The "wily old fox", as he is known in legal circles, is all smiles as he prepares to open up in a freewheeling chat with Hindustan Times about former Tamil Nadu chief minister J Jayalalithaa's disproportionate assets (DA) case. "Certainly this is one the most important cases in my life," says BV Acharya, 81, who has been brought back by the Karnataka government as the special public prosecutor (SPP).
"Which other case has received so much public attention at a national level?" he grins.
As the countdown to judgement day begins in Jayalalithaa's appeal in the Karnataka High Court, an unexpected turn of events has brought Acharya back to the helm. This follows an order from the Supreme Court on April 27 that the appointment of Bhavani Singh as SPP in Jayalalithaa's appeal in the high court was "bad in law".
As the order came in the first half of the day, the Karnataka government quickly approached the one man who knew the case inside out.
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"I was in Mangalore having my lunch when the call came," says Acharya. "I had just seen the judgement details on TV when the government told me - you are the only one who can do it. If they had had more time maybe they would have called someone else.
"But there was only a day's time. The Supreme Court order came on April 27 and we had to hand in written submissions by the evening of April 28. I personally felt it would have been arrogance on my part to refuse. I took an evening flight and came back the same day to Bengaluru and began work on the written submissions. We managed to file it well within the deadline at 4pm the next day."
The name BV Acharya strikes terror in the hearts of AIADMK leaders and cadre in Tamil Nadu. On April 28, when the Karnataka government announced Acharya's appointment as SPP in the appeal in Jayalalithaa's DA case, the collective hearts of the "Amma coterie" sank.
As one senior AIADMK leader put it at the time, "Now we really are in the soup!"
Acharya's history with this case has been long and often laced with vitriol. He was appointed SPP in the trial of Jayalalithaa's DA case by the Karnataka government in 2004. For eight of the 18 years that the trial took to reach a conclusion, Acharya led from the front.
He is credited with speeding up the case by at least a decade or so, thanks to his aggressive legal strategy.
"This case is an example of why there is a need for a system that guarantees speedy justice," explains Acharya.
"If trials drag on like this for close to two decades, witnesses turn hostile and in some cases, even the complainant turns hostile. In this case, although the delay was largely due to the accused, everybody contributed. Various circumstances led to even the Supreme Court staying the case for four years. If I had not withdrawn the wealth case and quashed a number of petitions, this trial could have gone on for another 15 to 20 years."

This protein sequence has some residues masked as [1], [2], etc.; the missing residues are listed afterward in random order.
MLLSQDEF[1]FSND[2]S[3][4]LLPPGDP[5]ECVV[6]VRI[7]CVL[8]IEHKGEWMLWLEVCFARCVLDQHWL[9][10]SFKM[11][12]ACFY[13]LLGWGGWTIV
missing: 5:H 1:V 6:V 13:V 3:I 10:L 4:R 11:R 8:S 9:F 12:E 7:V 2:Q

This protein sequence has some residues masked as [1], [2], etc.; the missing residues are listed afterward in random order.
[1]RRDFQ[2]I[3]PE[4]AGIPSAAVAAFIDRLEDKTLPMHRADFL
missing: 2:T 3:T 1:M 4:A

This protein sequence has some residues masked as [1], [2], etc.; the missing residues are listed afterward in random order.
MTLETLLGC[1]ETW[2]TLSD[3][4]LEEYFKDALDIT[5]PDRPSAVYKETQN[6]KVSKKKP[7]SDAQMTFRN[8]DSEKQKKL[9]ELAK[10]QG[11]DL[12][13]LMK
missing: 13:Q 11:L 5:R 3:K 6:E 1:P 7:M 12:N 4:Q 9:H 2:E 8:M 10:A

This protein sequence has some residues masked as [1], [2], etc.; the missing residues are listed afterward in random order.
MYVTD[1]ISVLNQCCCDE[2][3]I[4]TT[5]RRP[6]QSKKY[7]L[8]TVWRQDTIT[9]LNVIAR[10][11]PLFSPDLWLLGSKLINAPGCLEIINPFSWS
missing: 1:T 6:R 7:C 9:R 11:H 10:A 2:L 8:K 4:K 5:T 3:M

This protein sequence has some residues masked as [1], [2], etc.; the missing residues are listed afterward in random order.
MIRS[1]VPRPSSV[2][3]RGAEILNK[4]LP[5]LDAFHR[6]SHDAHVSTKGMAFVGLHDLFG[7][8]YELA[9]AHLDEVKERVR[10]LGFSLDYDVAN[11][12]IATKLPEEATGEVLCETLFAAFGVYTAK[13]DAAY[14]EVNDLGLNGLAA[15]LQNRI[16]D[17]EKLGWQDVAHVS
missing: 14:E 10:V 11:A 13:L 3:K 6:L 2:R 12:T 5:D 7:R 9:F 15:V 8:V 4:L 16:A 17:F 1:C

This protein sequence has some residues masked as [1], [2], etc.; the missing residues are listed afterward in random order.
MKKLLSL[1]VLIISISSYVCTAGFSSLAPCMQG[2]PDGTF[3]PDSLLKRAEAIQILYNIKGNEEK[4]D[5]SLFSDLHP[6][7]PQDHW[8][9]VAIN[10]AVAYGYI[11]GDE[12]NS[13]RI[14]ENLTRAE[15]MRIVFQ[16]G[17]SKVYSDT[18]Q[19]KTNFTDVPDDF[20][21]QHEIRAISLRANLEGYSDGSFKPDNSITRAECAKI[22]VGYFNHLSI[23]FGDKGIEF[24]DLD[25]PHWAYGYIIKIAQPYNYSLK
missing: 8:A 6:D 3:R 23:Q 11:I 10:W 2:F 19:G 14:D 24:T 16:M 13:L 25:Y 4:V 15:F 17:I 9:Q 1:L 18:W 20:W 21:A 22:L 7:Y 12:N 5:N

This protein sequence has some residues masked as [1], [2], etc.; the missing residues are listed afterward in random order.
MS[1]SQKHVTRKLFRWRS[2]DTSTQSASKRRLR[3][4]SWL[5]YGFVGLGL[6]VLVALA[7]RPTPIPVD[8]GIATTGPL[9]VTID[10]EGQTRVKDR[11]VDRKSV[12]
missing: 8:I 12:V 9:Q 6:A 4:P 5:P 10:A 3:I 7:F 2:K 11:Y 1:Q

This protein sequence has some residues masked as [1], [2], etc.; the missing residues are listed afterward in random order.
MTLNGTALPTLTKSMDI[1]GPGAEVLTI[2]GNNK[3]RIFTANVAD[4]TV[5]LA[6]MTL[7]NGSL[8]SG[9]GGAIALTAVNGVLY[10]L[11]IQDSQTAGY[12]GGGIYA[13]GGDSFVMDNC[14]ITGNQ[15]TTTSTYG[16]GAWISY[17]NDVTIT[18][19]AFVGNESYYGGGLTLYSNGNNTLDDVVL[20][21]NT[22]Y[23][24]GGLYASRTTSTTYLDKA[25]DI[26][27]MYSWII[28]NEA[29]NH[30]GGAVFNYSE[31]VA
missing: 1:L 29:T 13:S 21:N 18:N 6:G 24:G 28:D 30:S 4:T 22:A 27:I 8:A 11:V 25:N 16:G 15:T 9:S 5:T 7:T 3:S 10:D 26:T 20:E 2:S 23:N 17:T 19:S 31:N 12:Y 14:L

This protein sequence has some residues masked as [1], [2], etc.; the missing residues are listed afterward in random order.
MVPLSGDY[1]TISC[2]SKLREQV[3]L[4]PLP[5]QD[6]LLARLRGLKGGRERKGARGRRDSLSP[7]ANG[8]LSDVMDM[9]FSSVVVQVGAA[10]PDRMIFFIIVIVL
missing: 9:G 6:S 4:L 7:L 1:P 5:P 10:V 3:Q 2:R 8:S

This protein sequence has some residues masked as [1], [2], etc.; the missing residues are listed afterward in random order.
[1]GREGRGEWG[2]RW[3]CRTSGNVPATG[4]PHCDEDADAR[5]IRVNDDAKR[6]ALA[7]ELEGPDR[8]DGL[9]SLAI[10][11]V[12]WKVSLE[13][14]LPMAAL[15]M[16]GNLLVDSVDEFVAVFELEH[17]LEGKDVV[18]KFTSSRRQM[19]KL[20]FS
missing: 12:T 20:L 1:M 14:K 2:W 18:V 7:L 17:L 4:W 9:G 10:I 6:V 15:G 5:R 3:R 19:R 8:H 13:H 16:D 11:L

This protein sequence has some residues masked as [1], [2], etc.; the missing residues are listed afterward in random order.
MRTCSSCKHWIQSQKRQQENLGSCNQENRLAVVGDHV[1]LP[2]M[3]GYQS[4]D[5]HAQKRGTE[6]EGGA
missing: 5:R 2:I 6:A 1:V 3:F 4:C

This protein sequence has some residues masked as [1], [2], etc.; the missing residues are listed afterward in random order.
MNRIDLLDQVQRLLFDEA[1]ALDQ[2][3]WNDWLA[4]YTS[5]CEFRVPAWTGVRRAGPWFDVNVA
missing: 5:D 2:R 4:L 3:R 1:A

Acharya has alleged victimisation and harassment at the hands of AIADMK supporters during the course of his stint as SPP during the earlier trial. He has detailed these in his memoirs "All From Memory" released in November 2014.
In February 2012, Acharya was given an ultimatum by the then newly formed BJP government in Karnataka: Choose between the post of advocate general of Karnataka and SPP in Jayalalithaa's DA case.
Acharya famously chose the latter, giving up the prestigious post of advocate general, simply to continue the good fight. Pressure, however, continued to mount and in August 2012, Acharya's resignation was accepted.
"I have gained a lot of experience by conducting this case," laughs Acharya, refusing to dwell on the situation.
Acharya says he only accepted the role of SPP in this case again since his role will be limited. "Today the situation is different," he explains. "The trial is over, appeal too is almost over. The role of the SPP now is strictly 'Ek din ka sultan'," he laughs.
"I doubt very much if I would have accepted if it had involved a longer tenure. I am past 80 and I do not want to get into a long trial. If it goes to the Supreme Court and if the Karnataka government wants me to continue, I shall consider it then."
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Within a day of his appointment as SPP, Acharya pulled one more rabbit out of his hat. His 14-page written submission in the Karnataka High Court said the appeal process was null and void as the appointment of the SPP itself was invalid. Acharya urged the judge to dismiss the entire appeal hearing as not maintainable. And if he has his way, the dubious distinction of being Jayalalithaa's nemesis will stick.
Acharya laughs at this title. "Nemesis? No, I don't think so," he says. "But there is one thing. At the end of this case, I have the satisfaction that I was able to conduct myself as a public prosecutor is expected to, being fair to both the prosecution and to the accused."
(Sandhya Ravishankar is an independent journalist based in Chennai.)